I have a set of ten samples, comprised of five pairs of twins, and I have calculated the pairwise distances between all ten samples. The question I would like to answer with this data is:
Are twins more similar to each other than to a random sample
or, more formally
Are the distances between paired samples significantly lower than the distance between unpaired samples
On the face of it, it seems like an easy comparison: all paired distances go in one bin, all unpaired go in the other, and compare. However, I recognize that this breaks all kinds of rules regarding independence. A quick simulation in R suggests that including all pairwise distances significantly under-estimates the significance of the p-values for the comparison. Unfortunately, I have no idea how to solve this problem.
I can think of a number of options, such as: only including one non-twin comparison for each twin pair, averaging all non-twin distances for each sample, or comparing each point to a centroid, but none of these seem entirely reasonable. Is there a standard way for doing such a comparison? Or are pairwise distances simply not the right way to answer our hypothesis?
EDIT: The overall study design is a bit complicated, which is why I didn't post it here originally. However, if working with distances is not possible, then it will be necessary to consider exactly what data I'm working with. I'm including a quick description of the study design below:
We're working on something very similar to a RNA-seq study, where RNA is collected from each of our samples, amplified, and then sequenced (note that only a small portion of the total RNA pool is sequenced). After sequencing, you have a random number of molecules from each sample which we bin according to which gene the RNA molecule was produced from. The output is a sample-by-gene count matrix, which we want to use as an estimate for the relative likelihood that each gene will be transcribed into RNA. Generally, these counts are modeled by the combination of two distributions: a Gamma distribution for the biological noise, and a Poisson distribution for the number of molecules actually sequenced. The resulting distribution is usually modeled as a negative binomial. Whether these assumptions hold for our own data is debatable, but for now I'm going to assume they do.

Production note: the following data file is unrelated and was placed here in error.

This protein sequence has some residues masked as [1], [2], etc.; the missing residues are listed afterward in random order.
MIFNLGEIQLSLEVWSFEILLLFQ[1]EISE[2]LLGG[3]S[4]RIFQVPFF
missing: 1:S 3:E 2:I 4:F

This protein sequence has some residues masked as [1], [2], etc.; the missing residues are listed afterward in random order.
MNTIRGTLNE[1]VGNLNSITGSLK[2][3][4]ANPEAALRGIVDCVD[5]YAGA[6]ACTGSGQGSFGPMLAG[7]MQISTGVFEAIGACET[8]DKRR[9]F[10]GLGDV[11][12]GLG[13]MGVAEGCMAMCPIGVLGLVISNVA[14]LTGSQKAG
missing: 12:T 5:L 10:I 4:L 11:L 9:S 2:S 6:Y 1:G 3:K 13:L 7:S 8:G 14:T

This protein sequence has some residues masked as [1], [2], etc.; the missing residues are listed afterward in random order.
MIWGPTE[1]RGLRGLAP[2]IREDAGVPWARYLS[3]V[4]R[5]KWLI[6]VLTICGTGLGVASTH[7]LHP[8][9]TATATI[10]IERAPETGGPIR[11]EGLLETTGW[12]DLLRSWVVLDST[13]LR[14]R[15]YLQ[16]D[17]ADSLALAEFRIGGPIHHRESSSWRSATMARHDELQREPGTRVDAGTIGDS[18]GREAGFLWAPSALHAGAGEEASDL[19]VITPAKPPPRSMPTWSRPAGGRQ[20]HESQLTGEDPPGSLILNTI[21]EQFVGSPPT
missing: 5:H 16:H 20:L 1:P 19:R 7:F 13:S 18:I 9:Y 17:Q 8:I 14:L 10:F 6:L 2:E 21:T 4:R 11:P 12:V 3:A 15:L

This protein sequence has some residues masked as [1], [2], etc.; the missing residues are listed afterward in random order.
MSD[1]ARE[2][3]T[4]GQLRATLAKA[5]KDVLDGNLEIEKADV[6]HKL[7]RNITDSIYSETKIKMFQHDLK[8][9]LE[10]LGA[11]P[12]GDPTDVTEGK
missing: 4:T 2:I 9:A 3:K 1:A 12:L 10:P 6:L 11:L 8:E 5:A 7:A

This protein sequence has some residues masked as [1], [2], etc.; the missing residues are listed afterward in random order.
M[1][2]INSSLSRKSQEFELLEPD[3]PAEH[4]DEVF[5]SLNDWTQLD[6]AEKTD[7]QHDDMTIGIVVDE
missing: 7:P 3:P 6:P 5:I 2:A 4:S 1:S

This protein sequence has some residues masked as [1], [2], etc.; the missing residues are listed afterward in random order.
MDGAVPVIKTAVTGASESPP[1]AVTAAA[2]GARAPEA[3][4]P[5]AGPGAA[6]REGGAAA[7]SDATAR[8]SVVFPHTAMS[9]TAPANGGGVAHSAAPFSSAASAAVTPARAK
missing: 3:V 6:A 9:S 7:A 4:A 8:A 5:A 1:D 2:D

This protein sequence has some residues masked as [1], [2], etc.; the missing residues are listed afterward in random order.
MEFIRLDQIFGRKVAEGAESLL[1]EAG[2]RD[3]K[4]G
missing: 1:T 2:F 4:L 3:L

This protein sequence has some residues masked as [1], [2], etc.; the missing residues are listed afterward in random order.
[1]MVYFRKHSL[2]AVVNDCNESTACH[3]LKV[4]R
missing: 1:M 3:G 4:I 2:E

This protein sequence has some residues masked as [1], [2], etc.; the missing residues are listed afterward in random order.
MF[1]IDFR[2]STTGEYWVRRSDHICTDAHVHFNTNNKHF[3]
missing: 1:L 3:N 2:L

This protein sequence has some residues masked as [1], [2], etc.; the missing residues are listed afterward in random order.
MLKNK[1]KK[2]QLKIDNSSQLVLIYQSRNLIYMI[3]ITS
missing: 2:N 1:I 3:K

Making the above assumptions, there are some well-established methods for group comparisons of individual genes. However, quantifying the overall similarity of samples is apparently not common. The major problem with any standard measures of similarity is that variance increases in samples with fewer total molecules, and the samples with the highest total number of molecules are always most similar. So currently, to estimate the differences between samples, we are subsampling down to the smallest total read count and calculating distances on the resulting count matrix. The subsampling is then repeated N times, and an average distance matrix is calculated.
There's probably better ways to quantify the overall similarity, but they need to take these distributions into account.